I've heard people thank God for allowing them to be born into families with the restored gospel. I've heard them refer to their parents and family members as the choicest spirits of heaven. But members of the church don't have a monopoly on that. I'm grateful I was born into a family that isn't part of the church. I'm grateful for the choice spirits Heavenly Father has sent to my family, to heal generations of pain and suffering. They were also called and chosen to do a great work, one that many members of the Church would never volunteer for.
I'm grateful that God cares enough about my family to reclaim and redeem them, with the exact vision to make us equal in stature to any other person born in the covenant. I'm grateful that Christ sees no ultimate difference between me and anyone else.
My family may not be perfect. But that family has given me my grandmother, who is the most Christ-like person I have ever known. I wouldn't trade her for the most perfect of all functional Mormon families that has ever existed. She doesn't just love people when it is easy, when people do what is right. She has loved people through the worst they could do to themselves and to those she loves. She doesn't judge. She never takes their pictures down in her house. The way I see it, the Church can only reward her. There's nothing they could do to improve her incredible soul.
God doesn't give us the families we "deserve" or "earn." He gives us the families where we can do the most good and grow the most through our associations with them. For most of the human race, that means being born outside of the Church. That is not a mistake or misfortune. It's the wisdom of God, who ultimately doesn't need his children to be born into a single religious community to have meaningful relationships with them.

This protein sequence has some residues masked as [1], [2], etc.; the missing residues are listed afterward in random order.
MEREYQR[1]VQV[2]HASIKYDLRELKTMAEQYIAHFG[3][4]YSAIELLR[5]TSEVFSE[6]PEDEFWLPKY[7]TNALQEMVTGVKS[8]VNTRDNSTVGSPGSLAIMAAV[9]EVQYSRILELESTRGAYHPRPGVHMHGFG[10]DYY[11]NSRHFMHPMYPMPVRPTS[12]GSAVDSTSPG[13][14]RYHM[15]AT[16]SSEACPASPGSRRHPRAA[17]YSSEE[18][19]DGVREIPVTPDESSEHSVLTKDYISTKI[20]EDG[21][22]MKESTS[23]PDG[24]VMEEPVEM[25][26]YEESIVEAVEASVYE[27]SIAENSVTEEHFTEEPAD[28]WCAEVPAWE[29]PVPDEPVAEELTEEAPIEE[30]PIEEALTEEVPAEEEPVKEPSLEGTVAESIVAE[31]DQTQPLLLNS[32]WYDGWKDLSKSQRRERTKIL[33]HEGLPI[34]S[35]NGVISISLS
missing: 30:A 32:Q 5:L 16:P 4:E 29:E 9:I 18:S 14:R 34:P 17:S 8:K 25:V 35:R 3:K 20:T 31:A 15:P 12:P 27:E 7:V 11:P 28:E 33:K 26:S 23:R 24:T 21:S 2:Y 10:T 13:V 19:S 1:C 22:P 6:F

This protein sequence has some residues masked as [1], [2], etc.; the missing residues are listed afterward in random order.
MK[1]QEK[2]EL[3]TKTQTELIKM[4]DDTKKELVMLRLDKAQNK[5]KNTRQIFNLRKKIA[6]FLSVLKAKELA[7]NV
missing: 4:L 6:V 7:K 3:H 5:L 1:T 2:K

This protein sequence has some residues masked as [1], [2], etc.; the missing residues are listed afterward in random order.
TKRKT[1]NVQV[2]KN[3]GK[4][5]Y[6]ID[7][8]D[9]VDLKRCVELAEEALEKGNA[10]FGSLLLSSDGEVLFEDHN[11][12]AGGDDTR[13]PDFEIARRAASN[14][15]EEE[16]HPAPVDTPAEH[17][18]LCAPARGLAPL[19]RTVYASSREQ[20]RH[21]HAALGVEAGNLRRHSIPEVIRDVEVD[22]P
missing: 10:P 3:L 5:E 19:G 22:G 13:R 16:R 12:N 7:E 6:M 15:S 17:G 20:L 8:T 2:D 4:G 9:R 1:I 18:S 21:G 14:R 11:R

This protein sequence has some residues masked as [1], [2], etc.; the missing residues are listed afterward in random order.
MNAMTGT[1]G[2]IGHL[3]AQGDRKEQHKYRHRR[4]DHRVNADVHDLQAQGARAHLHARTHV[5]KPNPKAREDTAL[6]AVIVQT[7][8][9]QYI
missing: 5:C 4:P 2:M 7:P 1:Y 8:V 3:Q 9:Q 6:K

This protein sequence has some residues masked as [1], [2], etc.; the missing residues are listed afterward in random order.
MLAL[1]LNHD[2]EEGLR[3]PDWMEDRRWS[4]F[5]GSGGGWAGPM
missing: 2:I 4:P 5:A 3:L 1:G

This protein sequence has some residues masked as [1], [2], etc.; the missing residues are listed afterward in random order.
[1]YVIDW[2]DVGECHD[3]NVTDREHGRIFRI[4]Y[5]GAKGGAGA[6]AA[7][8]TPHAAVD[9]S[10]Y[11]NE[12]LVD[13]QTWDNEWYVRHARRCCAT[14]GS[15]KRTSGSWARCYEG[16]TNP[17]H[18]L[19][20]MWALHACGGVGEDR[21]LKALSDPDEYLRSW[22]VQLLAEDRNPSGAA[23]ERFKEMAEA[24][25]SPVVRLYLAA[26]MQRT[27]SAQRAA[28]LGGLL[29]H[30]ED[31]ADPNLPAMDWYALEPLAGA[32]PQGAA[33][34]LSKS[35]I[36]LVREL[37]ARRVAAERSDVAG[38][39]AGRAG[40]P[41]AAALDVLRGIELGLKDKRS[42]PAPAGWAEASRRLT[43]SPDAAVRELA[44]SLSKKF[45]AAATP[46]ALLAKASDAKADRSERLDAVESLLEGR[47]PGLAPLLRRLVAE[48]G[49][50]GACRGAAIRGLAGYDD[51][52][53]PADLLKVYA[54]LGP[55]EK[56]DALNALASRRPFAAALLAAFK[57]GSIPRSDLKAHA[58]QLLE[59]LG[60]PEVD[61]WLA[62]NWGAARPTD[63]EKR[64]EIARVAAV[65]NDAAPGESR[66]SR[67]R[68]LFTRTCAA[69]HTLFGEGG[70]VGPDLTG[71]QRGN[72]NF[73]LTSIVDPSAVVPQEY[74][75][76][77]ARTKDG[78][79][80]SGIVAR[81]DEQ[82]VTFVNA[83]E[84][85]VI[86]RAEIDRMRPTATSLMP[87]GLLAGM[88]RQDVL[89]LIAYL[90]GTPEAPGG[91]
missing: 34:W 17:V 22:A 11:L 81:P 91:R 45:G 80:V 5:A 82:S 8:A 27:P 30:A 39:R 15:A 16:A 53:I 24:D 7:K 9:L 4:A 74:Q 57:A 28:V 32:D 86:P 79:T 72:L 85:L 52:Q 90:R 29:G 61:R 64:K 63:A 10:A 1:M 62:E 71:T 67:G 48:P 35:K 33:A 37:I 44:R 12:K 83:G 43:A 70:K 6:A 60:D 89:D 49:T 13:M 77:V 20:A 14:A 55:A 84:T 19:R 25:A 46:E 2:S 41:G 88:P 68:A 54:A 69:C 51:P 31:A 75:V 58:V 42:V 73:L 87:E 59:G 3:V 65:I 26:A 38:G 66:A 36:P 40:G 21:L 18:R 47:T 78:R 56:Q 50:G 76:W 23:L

Sit Down, Daniel C. Peterson

Where to even begin with this? It's one thing to have men in the Church invalidate your concerns. It's quite another to have those men use you as a puppet as they do so.

I have served faithfully in the temple for the entire duration of my membership. The form that service has taken in my life for almost three years now is as a female ordinance worker in my local temple. Daniel Peterson does not speak for me and my experience. He is not a female ordinance worker. He has never encountered the blatant sexism, disrespect, and inequality that exists in that service. He will never understand what it means to metabolize those mortal frailties together with the supernal goodness of God.